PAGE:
Widely considered to be one of the most impressive monuments in all of New York City, the Bronx Victory Memorial stands over 110 feet tall in Pelham Bay Park. It serves to honor the 947 World War 1 servicemen from the Bronx who lost their lives in the first world war. It was erected in 1932 and dedicated in 1933.
Prior to the Bronx Victory Memorial, the Bronx honored those it lost in the Great War in a simple way. In 1921, a short 3 years after the war's end, the American Legion planted rows of trees along the Bronx Grand Concourse, a main thoroughfare. Each tree had a bronze plaque dedicated to a fallen soldier. Unfortunately, the trees would be forced to find a new home in 1928, when the Grand Concourse would be renovated to be wider, with a new subway beneath it. At the request of several different veteran groups, the trees were to be moved and consolidated into a Memorial Grove at Pelham Bay. The efforts of these groups would coalesce and result in the eventual plan to erect a unified monument in honor of all 947 Bronx residents who died in the Great War.
Initial plans for the monument were submitted in the spring of 1930 by Bronx Parks Commissioner Thomas J. Dolen to the New York City Art Commission. The site initially proposed for the monument would change to prevent the need to remove the memorial trees again, and forbid a backdrop of buildings for the new monument. A known New York-based architect of the time, John Joseph Sheridan would be commissioned to design the monument. That decision was based on his prior work, but also on the fact that he himself had served as an infantry captain during the war. The monument he conceived would be built: flanked by two gravel paths with granite flagstone borders around a rectangular floral bed, including numerous types of flowers. A hedge of barberry and Carolina hemlock framed the entire garden.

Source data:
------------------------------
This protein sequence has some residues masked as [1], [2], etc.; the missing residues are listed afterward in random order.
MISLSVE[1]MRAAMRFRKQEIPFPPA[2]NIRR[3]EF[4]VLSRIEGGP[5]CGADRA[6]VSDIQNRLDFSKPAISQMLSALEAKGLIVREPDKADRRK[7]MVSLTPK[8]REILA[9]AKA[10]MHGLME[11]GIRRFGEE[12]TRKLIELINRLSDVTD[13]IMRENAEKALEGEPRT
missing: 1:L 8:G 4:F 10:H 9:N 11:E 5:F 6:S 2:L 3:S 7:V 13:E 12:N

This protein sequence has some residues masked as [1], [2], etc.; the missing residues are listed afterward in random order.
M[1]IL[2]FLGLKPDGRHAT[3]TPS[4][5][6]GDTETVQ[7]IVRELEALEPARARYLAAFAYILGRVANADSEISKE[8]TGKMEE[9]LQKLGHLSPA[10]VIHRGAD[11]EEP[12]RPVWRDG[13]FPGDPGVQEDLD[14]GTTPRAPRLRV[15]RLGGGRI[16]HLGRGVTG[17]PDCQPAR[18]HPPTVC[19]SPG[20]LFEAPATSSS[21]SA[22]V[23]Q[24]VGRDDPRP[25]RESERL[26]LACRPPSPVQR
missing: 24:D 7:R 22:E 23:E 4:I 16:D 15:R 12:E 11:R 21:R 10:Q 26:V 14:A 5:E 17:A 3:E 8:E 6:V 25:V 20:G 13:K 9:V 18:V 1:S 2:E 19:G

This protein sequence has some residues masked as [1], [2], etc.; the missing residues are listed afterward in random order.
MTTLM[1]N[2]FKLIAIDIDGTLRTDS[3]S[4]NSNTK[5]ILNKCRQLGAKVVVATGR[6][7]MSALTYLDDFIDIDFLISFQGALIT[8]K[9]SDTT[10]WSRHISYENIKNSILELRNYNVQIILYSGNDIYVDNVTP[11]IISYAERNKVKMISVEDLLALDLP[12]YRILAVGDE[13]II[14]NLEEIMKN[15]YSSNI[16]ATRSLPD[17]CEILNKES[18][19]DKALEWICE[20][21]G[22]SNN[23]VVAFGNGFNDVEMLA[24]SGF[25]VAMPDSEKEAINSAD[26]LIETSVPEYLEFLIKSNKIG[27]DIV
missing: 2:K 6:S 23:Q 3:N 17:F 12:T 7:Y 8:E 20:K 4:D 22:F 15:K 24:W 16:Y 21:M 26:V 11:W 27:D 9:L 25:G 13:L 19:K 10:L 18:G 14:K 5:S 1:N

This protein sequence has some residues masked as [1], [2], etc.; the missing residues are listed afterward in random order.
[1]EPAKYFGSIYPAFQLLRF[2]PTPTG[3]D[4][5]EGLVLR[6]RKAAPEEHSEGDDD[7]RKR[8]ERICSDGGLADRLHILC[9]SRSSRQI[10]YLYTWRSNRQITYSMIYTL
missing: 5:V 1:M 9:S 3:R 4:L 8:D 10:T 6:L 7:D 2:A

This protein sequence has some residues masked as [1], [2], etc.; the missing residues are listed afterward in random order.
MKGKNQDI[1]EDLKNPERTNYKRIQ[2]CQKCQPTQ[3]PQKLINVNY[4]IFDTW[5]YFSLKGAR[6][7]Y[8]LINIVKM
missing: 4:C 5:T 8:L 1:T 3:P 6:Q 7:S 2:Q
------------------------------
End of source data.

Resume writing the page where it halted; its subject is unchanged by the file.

On the south side of the monument, on either side of a set of a central staircase are limestone urns and huge terra-cotta pots. At the terrace level, on the side of the monument’s base are reliefs depicting regiments of soldiers as they march. Likely the most notable aspect of the memorial is the 18-foot-tall, 7,300 pound “Lady of Victory” stood atop a stone globe at the end of a 70-foot-tall columnn. All this rests atop the 18-foot-tall base, which gives the monument over 110 feet in total height. Stylistically, the monument follows in the American tradition of erecting monuments in the Greco-Roman style.
The monument was dedicated, with much fanfare, on September 24, 1933. Mayor John P. O’Brien (1873–1951), Commissioner Dolen, and former acting mayor Joseph V. McKee (1889-1956) all gave addresses. A parade took place, featuring a massing of colors, an aviation display and live music performed by the Police, Fire and Sanitation Departments’ bands. Mrs. Julia Zimmerman, president of the Bronx Gold Star Mothers would unveil the statue.